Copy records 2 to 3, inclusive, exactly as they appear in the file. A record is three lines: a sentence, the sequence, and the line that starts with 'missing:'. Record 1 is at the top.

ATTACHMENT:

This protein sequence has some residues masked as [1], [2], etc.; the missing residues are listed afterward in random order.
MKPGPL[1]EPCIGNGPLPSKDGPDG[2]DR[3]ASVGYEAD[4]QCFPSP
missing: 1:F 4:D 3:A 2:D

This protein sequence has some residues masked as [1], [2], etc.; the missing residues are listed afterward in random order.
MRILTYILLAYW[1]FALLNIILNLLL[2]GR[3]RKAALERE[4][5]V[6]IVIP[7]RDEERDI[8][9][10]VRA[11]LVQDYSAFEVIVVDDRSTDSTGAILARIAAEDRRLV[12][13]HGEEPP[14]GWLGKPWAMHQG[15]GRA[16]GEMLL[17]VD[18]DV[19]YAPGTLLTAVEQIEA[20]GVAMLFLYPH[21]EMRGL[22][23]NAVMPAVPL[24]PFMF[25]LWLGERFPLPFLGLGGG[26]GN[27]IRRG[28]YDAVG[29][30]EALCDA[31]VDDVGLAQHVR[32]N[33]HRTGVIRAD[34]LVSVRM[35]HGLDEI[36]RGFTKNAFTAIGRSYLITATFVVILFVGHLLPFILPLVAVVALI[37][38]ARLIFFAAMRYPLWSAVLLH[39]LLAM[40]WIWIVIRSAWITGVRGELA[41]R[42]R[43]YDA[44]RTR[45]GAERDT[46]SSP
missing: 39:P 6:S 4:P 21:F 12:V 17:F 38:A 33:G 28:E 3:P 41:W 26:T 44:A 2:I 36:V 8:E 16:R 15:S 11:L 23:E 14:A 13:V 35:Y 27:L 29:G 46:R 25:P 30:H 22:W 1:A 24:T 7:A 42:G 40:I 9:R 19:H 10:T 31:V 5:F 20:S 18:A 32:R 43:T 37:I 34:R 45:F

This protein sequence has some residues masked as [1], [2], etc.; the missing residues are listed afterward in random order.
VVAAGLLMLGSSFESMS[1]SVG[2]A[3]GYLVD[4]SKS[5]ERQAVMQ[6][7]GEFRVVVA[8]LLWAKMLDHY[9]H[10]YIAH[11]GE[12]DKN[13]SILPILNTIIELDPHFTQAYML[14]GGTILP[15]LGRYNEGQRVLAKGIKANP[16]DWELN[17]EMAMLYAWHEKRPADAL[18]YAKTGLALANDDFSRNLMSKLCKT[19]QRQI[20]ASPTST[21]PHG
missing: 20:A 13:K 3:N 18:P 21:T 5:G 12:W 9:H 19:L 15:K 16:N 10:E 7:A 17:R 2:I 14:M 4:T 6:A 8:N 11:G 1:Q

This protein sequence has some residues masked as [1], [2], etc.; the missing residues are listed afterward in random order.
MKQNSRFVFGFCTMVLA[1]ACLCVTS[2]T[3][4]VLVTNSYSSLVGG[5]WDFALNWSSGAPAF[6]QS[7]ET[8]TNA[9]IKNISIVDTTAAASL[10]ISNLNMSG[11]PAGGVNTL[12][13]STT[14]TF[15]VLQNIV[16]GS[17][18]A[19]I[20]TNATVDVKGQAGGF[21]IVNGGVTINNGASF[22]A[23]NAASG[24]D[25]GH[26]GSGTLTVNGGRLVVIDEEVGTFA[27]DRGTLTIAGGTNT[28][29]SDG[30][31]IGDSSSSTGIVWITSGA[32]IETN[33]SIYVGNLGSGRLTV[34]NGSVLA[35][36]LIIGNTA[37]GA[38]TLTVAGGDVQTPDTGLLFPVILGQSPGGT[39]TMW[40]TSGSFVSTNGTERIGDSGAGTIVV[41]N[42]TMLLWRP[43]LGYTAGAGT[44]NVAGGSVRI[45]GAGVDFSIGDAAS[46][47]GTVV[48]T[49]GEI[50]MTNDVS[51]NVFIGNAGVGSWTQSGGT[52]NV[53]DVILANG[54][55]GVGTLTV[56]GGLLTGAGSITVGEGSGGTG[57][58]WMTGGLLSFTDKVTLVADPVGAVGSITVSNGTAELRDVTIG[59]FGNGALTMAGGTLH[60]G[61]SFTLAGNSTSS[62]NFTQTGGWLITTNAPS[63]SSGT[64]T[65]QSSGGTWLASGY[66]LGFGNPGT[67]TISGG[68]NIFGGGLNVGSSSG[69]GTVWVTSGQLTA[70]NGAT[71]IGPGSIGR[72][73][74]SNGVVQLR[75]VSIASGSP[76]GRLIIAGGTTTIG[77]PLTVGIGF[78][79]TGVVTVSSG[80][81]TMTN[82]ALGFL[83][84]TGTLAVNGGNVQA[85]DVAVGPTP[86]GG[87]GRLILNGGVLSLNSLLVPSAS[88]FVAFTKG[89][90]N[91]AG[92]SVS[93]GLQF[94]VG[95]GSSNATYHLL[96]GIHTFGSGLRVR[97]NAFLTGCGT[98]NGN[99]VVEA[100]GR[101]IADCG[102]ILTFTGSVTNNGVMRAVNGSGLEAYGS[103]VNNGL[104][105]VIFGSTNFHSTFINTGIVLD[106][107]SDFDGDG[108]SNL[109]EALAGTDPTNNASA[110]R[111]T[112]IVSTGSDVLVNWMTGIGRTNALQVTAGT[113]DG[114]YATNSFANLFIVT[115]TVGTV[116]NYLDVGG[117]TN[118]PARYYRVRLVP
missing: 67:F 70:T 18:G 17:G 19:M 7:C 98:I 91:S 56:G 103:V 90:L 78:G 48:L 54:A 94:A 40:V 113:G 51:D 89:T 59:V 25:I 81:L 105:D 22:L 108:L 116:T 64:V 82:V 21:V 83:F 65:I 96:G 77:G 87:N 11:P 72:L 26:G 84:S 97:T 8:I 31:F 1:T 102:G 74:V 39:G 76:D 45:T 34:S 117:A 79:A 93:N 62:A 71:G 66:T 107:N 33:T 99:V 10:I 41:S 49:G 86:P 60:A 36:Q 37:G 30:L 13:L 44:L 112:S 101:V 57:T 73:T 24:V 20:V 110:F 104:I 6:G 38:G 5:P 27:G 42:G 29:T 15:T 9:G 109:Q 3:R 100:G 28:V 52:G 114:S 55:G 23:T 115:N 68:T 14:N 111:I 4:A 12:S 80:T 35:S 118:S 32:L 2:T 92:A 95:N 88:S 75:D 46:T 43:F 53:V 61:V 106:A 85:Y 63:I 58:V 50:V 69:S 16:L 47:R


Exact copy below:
This protein sequence has some residues masked as [1], [2], etc.; the missing residues are listed afterward in random order.
MRILTYILLAYW[1]FALLNIILNLLL[2]GR[3]RKAALERE[4][5]V[6]IVIP[7]RDEERDI[8][9][10]VRA[11]LVQDYSAFEVIVVDDRSTDSTGAILARIAAEDRRLV[12][13]HGEEPP[14]GWLGKPWAMHQG[15]GRA[16]GEMLL[17]VD[18]DV[19]YAPGTLLTAVEQIEA[20]GVAMLFLYPH[21]EMRGL[22][23]NAVMPAVPL[24]PFMF[25]LWLGERFPLPFLGLGGG[26]GN[27]IRRG[28]YDAVG[29][30]EALCDA[31]VDDVGLAQHVR[32]N[33]HRTGVIRAD[34]LVSVRM[35]HGLDEI[36]RGFTKNAFTAIGRSYLITATFVVILFVGHLLPFILPLVAVVALI[37][38]ARLIFFAAMRYPLWSAVLLH[39]LLAM[40]WIWIVIRSAWITGVRGELA[41]R[42]R[43]YDA[44]RTR[45]GAERDT[46]SSP
missing: 39:P 6:S 4:P 21:F 12:V 17:F 38:A 33:G 28:E 3:P 41:W 26:T 44:A 2:I 36:V 8:E 16:R 15:S 11:L 23:E 14:A 13:V 35:Y 27:L 29:G 46:R 25:P 30:H 22:W 1:A 24:T 7:A 42:G 40:I 9:R 19:H 10:T 31:V 5:F 20:S 18:A 32:R 43:T 37:I 34:R 45:F

This protein sequence has some residues masked as [1], [2], etc.; the missing residues are listed afterward in random order.
VVAAGLLMLGSSFESMS[1]SVG[2]A[3]GYLVD[4]SKS[5]ERQAVMQ[6][7]GEFRVVVA[8]LLWAKMLDHY[9]H[10]YIAH[11]GE[12]DKN[13]SILPILNTIIELDPHFTQAYML[14]GGTILP[15]LGRYNEGQRVLAKGIKANP[16]DWELN[17]EMAMLYAWHEKRPADAL[18]YAKTGLALANDDFSRNLMSKLCKT[19]QRQI[20]ASPTST[21]PHG
missing: 20:A 13:K 3:N 18:P 21:T 5:G 12:W 9:H 19:L 15:K 16:N 10:E 7:A 17:R 2:I 14:M 4:T 6:A 8:N 11:G 1:Q